WASHINGTON The number of Americans filing for unemployment benefits unexpectedly rose last week, while renewed job cuts in the energy sector boosted layoffs announced by U.S.-based employers in July.
Despite the increases, the labor market remains healthy and will probably continue to support economic growth for the rest of this year. While other data on Thursday showed orders for factory goods fell for a second straight month in June, largely on weak demand for transportation equipment, there were signs spending cuts in the energy sector were easing.
"The data do indicate the economy and the labor market are improving. It appears that the collapse in the energy sector is ending. For two months now, new orders for mining and oil and gas field equipment were up," said Joel Naroff, chief economist at Naroff Economic Advisors in Holland, Pennsylvania.
Initial claims for state unemployment benefits increased 3,000 to a seasonally adjusted 269,000 for the week ended July 30, the Labor Department said. Economists had forecast initial claims slipping to 265,000 in the latest week.
Claims have now been below 300,000, a threshold associated with a strong labor market, for 74 consecutive weeks, the longest streak since 1973. With the labor market perceived to be either at or approaching full employment, there is probably limited scope for further declines in claims.
The dollar gained versus a basket of currencies, surging against the British pound after the Bank of England cut interest rates and resumed bond purchases in a move aimed at mitigating the impact of the country's vote to exit the European Union.
Longer-dated U.S. Treasuries rallied and stocks on Wall Street were trading higher.
Claims tend to be volatile around this time of the year when automobile manufacturers typically idle assembly lines for retooling. Some, however, keep production running, which can throw off the model the government uses to strip out seasonal fluctuations from the data.
Through the gyrations, the trend in claims has remained consistent with jobs market strength. The four-week moving average of claims, considered a better measure of labor market trends as it irons out week-to-week volatility, rose 3,750 to 260,250 last week.
"This level of unemployment claims points to continued very subdued layoff rates at the start of the third quarter," said John Ryding, chief economist at RDQ Economics in New York.
The claims data has no impact on July's employment report, scheduled to be released on Friday, as it falls outside the survey period. According to a Reuters poll of economists, nonfarm payrolls likely increased by a healthy 180,000 jobs in July after surging 287,000 the prior month. June's jump in job gains was viewed as unsustainable given anemic economic growth.
Labor market strength is boosting consumer spending, which is expected to help the economy regain speed after growth braked to an average 1.0 percent annual rate in the last three quarters.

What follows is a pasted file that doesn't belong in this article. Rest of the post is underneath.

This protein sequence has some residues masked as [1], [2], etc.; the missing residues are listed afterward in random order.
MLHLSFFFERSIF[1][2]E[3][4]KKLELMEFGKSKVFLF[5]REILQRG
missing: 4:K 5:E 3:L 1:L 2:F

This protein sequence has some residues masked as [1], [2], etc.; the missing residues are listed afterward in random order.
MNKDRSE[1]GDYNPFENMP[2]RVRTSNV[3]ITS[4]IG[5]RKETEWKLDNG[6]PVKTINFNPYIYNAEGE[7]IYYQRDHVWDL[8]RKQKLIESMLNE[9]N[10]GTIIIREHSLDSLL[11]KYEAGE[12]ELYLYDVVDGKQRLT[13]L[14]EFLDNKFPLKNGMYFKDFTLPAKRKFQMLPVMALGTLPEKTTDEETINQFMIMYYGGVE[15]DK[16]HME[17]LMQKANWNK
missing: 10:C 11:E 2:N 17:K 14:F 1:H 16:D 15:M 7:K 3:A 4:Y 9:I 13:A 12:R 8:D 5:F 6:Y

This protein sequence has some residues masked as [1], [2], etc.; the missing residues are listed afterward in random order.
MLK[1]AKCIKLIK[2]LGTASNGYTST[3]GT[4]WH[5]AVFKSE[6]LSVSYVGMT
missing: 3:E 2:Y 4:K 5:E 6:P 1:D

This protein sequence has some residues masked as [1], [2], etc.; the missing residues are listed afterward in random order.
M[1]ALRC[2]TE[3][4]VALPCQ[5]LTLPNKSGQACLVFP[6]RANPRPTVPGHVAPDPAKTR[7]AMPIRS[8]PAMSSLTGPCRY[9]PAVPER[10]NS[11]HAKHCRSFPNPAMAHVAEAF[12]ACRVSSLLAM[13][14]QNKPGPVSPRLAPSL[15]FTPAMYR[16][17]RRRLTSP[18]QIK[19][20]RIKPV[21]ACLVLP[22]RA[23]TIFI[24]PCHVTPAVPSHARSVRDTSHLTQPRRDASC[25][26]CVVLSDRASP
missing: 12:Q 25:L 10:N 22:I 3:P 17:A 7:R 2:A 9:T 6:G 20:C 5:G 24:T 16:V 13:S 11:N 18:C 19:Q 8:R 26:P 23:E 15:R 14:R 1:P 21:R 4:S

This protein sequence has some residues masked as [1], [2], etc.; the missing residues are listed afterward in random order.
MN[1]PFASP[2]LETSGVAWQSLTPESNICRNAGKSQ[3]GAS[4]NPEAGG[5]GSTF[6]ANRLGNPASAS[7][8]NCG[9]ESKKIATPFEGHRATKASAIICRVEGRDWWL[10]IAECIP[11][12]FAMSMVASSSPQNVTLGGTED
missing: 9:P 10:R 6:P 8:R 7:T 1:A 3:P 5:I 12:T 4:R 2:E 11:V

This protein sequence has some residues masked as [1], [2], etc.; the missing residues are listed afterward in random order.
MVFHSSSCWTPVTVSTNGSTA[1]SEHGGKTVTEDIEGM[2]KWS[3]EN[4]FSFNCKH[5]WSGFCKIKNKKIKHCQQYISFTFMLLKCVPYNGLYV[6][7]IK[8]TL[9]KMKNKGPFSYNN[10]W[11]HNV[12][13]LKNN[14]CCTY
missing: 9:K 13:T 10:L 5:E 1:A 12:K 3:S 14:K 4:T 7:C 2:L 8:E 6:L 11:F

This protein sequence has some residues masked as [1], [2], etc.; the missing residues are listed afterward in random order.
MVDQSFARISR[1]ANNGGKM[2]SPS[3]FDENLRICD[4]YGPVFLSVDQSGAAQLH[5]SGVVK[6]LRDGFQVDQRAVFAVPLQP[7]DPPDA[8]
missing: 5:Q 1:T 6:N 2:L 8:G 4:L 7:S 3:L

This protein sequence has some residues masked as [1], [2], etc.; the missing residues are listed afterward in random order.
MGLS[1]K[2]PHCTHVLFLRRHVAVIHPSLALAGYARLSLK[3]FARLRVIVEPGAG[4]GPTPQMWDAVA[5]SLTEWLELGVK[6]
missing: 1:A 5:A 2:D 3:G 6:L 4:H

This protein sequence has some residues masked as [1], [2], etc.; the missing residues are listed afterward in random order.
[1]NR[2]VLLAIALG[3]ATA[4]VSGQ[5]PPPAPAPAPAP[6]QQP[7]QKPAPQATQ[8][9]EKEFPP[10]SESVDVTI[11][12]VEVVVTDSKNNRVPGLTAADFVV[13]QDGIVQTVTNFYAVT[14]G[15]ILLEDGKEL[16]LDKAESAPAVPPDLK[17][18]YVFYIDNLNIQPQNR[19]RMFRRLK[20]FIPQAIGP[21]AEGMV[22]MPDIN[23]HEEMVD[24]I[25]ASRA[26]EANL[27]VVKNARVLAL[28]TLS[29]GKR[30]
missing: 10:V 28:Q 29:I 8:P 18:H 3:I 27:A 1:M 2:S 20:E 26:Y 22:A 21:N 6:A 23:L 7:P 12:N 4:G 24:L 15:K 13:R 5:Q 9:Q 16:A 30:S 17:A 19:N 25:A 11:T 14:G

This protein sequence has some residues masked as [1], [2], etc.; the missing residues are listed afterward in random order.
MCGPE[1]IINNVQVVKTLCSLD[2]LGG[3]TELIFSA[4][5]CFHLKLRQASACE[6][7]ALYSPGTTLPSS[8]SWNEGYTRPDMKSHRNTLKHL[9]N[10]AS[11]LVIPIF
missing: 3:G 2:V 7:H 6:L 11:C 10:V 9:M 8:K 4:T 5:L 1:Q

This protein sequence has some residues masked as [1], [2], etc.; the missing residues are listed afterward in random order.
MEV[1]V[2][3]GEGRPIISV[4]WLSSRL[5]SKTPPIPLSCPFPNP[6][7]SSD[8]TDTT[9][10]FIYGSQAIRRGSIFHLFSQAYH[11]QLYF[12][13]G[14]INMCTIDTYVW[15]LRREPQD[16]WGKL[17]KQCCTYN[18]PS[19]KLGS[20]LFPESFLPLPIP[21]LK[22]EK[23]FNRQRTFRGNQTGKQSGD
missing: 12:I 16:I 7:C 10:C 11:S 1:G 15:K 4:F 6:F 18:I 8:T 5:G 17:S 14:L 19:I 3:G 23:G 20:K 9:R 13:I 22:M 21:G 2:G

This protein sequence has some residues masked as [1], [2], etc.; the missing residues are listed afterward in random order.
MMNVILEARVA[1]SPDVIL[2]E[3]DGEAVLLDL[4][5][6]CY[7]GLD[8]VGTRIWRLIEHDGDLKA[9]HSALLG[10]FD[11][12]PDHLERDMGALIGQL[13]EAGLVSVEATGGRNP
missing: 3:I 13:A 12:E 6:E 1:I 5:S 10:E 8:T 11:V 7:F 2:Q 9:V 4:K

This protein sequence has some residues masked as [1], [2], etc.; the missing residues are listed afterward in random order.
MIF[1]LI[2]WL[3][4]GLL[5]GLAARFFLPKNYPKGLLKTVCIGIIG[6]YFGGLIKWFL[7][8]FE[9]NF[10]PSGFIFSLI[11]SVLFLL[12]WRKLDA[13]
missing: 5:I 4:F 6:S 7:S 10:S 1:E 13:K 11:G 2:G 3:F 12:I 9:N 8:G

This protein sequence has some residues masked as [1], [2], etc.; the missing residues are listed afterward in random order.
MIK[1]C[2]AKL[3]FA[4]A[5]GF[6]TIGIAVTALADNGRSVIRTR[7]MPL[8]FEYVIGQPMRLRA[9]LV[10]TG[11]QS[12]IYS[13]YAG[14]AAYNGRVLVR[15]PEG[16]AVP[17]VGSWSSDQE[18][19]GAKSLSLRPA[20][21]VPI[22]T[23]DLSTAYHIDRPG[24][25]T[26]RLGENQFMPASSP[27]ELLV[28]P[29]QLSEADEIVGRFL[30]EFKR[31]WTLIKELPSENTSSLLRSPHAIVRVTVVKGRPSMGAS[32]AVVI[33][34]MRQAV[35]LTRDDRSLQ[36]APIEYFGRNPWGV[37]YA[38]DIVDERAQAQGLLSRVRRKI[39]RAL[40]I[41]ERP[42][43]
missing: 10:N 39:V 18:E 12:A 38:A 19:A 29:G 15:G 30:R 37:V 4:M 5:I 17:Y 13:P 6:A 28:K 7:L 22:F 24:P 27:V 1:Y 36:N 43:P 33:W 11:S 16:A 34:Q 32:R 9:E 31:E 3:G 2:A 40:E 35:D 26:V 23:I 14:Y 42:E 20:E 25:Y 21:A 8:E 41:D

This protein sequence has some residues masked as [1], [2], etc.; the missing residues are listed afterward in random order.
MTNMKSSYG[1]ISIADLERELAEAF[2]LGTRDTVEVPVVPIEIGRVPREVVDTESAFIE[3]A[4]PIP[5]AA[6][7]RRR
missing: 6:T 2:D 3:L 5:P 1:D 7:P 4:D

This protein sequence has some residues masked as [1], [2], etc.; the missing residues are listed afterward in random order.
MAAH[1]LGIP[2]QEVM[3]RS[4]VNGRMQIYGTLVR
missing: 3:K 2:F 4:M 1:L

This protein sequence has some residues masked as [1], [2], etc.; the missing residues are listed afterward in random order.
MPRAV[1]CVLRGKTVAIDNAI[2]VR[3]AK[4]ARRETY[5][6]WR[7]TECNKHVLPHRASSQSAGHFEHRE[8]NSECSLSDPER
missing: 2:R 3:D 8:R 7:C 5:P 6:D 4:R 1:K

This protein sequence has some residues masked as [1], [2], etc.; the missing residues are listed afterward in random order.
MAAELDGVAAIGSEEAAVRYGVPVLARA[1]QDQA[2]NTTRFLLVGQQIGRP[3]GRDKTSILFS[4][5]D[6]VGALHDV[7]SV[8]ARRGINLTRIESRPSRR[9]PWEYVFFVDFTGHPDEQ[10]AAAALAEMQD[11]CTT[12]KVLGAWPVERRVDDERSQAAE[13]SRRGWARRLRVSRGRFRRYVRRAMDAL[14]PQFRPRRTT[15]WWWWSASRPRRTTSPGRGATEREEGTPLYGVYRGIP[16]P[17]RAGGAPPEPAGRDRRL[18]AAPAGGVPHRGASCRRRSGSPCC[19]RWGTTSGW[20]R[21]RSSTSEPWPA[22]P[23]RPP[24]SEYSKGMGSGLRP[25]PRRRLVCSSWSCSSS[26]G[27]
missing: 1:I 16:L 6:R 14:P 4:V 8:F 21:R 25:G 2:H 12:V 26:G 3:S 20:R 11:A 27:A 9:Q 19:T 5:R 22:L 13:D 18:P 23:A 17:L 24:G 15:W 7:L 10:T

ENERGY SECTOR JOB CUTS
In separate report, global outplacement consultancy Challenger, Gray & Christmas said employers in the U.S. announced plans to shed 45,346 workers from their payrolls in July, a 19 percent increase from June.
Though it was the second straight monthly increase, layoffs were 57 percent lower than in July last year. Job cuts in the energy sector surged 796 percent to 17,725 last month.
"This was somewhat unexpected in light of recent projections of increased oil prices and possible labor shortages in the industry," said John Challenger, chief executive officer at Challenger, Gray & Christmas.
In a third report, the Commerce Department said new orders for manufactured goods declined 1.5 percent in June after falling 1.2 percent in May. Orders for machinery gained 0.2 percent, with orders for machinery, oil field and gas field machinery soaring 207.9 percent after vaulting 139.1 percent in May.
Orders for non-defense capital goods excluding aircraft increased 0.4 percent in June instead of the 0.2 percent gain reported last month. These so-called core capital goods are seen as a measure of business confidence and equipment spending.
An outright drop in inventories and sustained weakness in business spending weighed on GDP growth in the second quarter, with output rising at a tepid 1.2 percent annualized rate after increasing at a 0.8 percent pace in the first three months of the year.
The advance growth estimate reported last week could be revised to about a 1.0 percent pace, economists said, as the factory orders report showed lower nondurable goods inventories in June than the government had assumed in the GDP report.
Factory goods dipped 0.1 percent in June. Inventories have declined in 13 of the last 14 months. Shipments increased 0.7 percent. That lowered the inventories-to-shipments ratio to 1.35 from 1.36 in May.
(Reporting By Lucia Mutikani; Editing by Andrea Ricci and Chris Reese)
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